When I use a film with students, I usually go through it scene by scene, taking as long as it takes if my students are really engaged. So I’m always looking for ways to vary the treatment of the scenes, so that watching the film does not become too predictable. A scene with a lot of dialog can become a Very Narrow Listening as I have described in another post. When there is a lot of action in the scene it can become a Movie Talk. In the Lord of the Rings there is a scene called the Council of Elrond which includes a lot of close-ups of characters who are not speaking. After we have read and understood the subtitles, I like to go through the scene again, pausing on each close-up of a silent character and ask, “What is he thinking?” This leads to a lot of good discussion and a better understanding of some of the unspoken motives of the characters.
Another way of exploiting scenes is something like Popcorn Reading. I assign a student to each character. When the target language subtitle appears, the student reads what is written and the next student translates it. Then he reads what his own character says. Thus they are engaged in what is happening and engaged in understanding the dialog. I found the students enjoyed this much more than simply translating the subtitles. They seemed to identify with their character and have a better feeling for the humor and emotions involved.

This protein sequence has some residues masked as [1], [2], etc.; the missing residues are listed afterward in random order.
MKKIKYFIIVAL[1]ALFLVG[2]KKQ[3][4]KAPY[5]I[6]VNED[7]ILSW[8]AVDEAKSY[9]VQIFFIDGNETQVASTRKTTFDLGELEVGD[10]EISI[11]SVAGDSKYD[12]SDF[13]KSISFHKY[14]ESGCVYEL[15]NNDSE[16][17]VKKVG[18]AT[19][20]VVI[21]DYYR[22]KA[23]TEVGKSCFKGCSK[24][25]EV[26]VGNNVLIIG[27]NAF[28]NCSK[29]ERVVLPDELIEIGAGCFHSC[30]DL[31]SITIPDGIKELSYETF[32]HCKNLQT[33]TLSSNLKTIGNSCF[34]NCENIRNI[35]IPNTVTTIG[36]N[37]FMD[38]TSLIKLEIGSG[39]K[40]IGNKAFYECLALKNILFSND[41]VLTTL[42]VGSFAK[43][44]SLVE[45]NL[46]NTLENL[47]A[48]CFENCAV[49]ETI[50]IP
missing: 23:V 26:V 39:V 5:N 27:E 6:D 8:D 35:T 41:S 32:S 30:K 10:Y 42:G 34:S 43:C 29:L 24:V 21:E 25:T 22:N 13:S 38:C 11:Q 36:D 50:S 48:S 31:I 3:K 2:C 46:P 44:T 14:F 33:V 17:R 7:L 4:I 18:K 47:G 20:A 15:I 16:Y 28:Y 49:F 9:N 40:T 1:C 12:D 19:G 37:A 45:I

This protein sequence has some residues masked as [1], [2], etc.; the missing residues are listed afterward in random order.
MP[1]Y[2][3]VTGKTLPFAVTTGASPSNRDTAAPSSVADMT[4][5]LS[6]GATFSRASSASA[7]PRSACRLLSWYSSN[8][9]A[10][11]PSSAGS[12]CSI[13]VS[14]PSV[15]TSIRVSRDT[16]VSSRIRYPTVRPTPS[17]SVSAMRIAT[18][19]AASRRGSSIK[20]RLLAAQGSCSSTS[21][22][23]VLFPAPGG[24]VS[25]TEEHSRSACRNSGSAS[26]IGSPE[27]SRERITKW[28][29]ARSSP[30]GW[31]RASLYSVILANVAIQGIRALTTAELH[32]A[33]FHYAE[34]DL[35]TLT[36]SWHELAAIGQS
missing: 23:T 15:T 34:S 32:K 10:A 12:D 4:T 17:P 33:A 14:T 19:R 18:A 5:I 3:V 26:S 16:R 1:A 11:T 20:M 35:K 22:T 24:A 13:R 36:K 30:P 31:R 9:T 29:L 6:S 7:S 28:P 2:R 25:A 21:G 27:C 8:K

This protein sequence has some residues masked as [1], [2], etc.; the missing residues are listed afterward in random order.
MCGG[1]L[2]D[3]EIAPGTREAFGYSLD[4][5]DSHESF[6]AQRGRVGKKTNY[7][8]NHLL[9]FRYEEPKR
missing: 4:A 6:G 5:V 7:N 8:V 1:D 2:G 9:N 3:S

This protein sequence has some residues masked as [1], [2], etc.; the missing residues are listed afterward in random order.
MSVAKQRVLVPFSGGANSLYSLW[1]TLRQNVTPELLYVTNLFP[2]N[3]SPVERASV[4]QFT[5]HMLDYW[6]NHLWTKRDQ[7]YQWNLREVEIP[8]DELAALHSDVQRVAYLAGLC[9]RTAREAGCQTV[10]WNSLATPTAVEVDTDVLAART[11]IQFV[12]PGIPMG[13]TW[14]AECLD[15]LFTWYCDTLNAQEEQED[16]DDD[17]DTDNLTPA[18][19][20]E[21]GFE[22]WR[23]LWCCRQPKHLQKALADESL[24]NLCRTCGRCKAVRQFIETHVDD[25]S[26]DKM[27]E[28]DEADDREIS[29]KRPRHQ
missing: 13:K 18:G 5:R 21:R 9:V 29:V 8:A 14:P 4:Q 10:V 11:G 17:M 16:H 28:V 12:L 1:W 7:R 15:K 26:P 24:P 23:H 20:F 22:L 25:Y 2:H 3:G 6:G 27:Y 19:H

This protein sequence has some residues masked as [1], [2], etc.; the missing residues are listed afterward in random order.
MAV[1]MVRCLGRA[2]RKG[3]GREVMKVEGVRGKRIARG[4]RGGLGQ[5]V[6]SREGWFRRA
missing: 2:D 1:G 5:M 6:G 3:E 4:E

A scene from a film can also be adapted as Reader’s Theater. We can hand out copies of the dialog, then ask students to add stage directions and emotions. It’s especially interesting to ask them to explain gestures and looks that a good actor uses to give depth to his performance. If your students are shy, it isn’t really necessary to act out the scene. Just preparing appropriate stage directions can be an interesting task in itself.
These are just a few of the ways we can make working with a film a compelling source of comprehensible input for our students. I’m sure many of my readers have other techniques, which I would love to hear about.